# Using the GenometriCorr package

I was reading through the bedtools jaccard documentation when I saw the reference “Exploring Massive, Genome Scale Datasets with the GenometriCorr Package”. Firstly for those wondering what the Jaccard index is, it’s a simple metric that is defined as so:

$$!J(A,B) = \frac{| A \cap B |}{| A \cup B |}$$

The numerator is the number of intersections between A and B, and the denominator is the union of A and B. If you wanted a metric to summarise the amount of intersection between two sets of features, check out bedtools jaccard. Back to the topic, I decided to check out the paper, as the title attracted me and I wanted to learn more about the GenometriCorr package. It turns out that it’s an R package.

The package performs four statistical tests based on two sets of genome features: a query set and a reference set. These statistical tests aim to identify spatial correlations between the two sets of genome features. The basic premise is that if two types of features are correlated, then the locations of the features with respect to each other, will follow a detectable pattern, such as being consistently nearby, far away, or overlapping. If on the other hand they are independent, their locations will be randomly positioned with respect to each other. Here’s a figure taken from the documentation:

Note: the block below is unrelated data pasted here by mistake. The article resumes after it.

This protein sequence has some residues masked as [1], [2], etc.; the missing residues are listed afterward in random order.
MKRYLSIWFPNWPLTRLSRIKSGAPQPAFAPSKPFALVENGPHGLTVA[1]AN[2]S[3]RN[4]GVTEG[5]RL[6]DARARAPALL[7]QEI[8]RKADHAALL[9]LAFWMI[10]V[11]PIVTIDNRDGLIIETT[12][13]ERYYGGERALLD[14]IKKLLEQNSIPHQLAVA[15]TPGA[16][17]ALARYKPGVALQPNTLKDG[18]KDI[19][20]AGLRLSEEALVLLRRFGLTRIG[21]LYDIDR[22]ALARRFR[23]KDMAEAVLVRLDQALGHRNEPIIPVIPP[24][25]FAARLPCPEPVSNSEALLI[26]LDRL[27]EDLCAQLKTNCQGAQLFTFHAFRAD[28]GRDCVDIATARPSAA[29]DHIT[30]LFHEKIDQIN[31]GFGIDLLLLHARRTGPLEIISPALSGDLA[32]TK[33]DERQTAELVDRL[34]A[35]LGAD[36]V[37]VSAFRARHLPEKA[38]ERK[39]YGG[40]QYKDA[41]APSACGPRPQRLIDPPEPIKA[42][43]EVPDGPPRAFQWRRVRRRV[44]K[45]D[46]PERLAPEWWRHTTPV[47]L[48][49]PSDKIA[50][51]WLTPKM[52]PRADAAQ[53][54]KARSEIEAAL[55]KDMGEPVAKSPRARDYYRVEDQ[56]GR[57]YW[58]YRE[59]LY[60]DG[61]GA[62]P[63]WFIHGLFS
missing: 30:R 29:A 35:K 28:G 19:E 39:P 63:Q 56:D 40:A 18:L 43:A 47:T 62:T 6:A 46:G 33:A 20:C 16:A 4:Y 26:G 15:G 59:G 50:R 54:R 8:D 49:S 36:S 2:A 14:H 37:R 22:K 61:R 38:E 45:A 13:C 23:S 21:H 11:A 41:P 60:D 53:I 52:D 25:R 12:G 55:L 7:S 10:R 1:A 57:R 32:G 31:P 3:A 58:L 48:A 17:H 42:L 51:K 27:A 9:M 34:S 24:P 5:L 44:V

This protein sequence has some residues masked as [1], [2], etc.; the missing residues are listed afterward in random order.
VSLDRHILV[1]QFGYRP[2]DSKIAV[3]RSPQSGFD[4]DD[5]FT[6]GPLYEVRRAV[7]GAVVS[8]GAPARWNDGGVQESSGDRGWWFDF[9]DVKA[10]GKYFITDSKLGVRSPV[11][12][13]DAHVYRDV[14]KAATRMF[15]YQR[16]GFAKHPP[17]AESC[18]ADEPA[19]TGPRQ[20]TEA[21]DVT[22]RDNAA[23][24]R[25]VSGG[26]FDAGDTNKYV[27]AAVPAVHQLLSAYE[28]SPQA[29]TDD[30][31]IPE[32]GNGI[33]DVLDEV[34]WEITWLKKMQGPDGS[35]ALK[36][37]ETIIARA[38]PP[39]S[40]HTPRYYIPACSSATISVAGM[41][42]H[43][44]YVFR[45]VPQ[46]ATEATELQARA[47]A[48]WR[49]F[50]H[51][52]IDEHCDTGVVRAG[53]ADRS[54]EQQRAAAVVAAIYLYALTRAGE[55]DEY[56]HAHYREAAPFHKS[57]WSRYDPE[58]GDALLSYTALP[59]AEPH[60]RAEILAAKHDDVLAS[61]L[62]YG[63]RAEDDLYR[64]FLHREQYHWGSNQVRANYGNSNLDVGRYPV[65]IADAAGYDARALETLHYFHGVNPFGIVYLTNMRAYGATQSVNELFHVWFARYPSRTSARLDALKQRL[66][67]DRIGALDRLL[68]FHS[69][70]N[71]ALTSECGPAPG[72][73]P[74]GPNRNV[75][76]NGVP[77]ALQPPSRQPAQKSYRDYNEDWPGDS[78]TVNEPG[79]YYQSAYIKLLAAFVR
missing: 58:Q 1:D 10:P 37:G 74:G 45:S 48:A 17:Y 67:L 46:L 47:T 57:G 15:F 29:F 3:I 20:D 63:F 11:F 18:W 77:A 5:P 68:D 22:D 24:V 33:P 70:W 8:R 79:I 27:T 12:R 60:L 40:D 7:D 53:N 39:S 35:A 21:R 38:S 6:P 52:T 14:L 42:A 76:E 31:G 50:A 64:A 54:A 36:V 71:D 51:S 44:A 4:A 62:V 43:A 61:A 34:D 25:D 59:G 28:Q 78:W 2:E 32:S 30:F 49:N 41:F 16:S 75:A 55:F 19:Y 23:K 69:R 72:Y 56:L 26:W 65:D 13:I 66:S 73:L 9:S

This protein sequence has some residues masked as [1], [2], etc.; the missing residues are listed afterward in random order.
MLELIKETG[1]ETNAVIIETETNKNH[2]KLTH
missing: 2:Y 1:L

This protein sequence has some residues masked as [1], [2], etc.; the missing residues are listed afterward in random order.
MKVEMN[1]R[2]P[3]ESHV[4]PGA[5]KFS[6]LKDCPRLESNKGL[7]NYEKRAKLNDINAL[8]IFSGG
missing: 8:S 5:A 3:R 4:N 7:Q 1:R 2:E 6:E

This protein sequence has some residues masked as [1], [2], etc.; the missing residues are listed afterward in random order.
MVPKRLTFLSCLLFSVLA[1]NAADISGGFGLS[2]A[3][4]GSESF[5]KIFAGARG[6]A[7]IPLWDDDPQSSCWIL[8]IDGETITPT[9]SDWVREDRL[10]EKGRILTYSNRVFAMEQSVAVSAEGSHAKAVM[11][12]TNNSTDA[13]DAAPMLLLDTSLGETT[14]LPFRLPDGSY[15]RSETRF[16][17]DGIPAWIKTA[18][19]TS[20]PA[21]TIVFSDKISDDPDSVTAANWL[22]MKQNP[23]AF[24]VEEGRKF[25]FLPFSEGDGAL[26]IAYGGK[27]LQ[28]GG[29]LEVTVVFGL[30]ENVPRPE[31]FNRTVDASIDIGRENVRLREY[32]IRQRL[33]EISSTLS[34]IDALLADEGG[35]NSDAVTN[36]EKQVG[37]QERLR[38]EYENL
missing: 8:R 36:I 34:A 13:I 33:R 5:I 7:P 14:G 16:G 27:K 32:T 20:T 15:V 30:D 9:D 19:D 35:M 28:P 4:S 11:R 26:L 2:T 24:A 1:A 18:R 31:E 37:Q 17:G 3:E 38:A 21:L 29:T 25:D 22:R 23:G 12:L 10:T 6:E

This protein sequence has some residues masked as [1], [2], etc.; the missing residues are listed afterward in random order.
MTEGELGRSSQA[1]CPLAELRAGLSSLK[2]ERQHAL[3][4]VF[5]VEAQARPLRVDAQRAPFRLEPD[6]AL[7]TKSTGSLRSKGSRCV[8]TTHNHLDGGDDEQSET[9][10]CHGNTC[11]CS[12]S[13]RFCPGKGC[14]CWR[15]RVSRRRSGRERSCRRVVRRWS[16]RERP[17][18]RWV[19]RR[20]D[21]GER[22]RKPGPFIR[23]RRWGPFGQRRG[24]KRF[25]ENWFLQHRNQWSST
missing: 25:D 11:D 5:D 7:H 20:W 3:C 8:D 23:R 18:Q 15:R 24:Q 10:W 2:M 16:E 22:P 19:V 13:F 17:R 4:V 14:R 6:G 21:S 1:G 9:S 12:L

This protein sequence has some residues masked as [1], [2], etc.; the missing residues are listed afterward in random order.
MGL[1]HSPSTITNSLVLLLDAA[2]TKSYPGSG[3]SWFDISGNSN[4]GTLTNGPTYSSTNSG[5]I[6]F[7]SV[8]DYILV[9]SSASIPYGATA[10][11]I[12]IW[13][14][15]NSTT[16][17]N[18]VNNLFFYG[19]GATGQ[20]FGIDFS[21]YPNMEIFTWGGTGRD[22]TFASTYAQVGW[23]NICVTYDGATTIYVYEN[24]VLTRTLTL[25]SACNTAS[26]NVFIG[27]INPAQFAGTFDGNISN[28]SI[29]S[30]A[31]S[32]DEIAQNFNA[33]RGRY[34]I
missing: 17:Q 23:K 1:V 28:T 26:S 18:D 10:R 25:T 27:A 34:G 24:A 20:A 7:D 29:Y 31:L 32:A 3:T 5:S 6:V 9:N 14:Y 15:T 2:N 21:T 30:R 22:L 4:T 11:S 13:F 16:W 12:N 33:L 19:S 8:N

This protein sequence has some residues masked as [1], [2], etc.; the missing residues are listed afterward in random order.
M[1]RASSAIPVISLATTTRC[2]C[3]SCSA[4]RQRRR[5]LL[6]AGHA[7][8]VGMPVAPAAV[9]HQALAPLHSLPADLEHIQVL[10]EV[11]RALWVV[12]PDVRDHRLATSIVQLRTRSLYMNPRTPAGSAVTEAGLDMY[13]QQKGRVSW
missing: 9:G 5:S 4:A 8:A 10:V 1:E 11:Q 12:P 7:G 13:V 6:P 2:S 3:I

The orange oval on the left is the reference feature and the black bar on the right is the midway point. The package checks the distribution of query features between these two points. The first example shows that the query features are positioned at a fixed distance, indicated by the denser colour; the second example shows that the query features are far away from the reference; the third example shows a uniform distribution of features; and the last example shows that query features are near the reference.

The first statistical test checks the distribution of relative distances of query features to reference features. The second test checks the absolute distance between the two. The third is a projection test, which calculates the probability of a query overlapping a reference (the probability is based on the coverage of the reference features), and compares the actual intersection of the two features to what is expected based on the probability. The fourth test, is based on the Jaccard index and uses random permutations to check for significance in the amount of overlap. For more information, read the vignette or the publication or contact the author. Let’s get started by installing the package and its dependencies:

source("http://bioconductor.org/biocLite.R")
biocLite()
biocLite('rtracklayer')
biocLite("IRanges")
biocLite("GenomicRanges")
install.packages('gplots')
install.packages('GenometriCorr',repos='http://genometricorr.sourceforge.net/R/',type='source')


Now let’s follow the example in the vignette:

#load the package
library(GenometriCorr)

library(rtracklayer)
refseq <- as(import(
system.file("extdata","UCSCrefseqgenes_hg19.bed", package = "GenometriCorr")
),"RangedData")

#RangedData with 6 rows and 1 value column across 47 spaces
#     space               ranges | strand
#  <factor>            <IRanges> |  <Rle>
#1     chr1 [66999825, 67210768] |      *
#2     chr1 [ 8384390,  8404227] |      *
#3     chr1 [16767167, 16786584] |      *
#4     chr1 [16767167, 16786584] |      *
#5     chr1 [16767167, 16786584] |      *
#6     chr1 [48998527, 50489626] |      *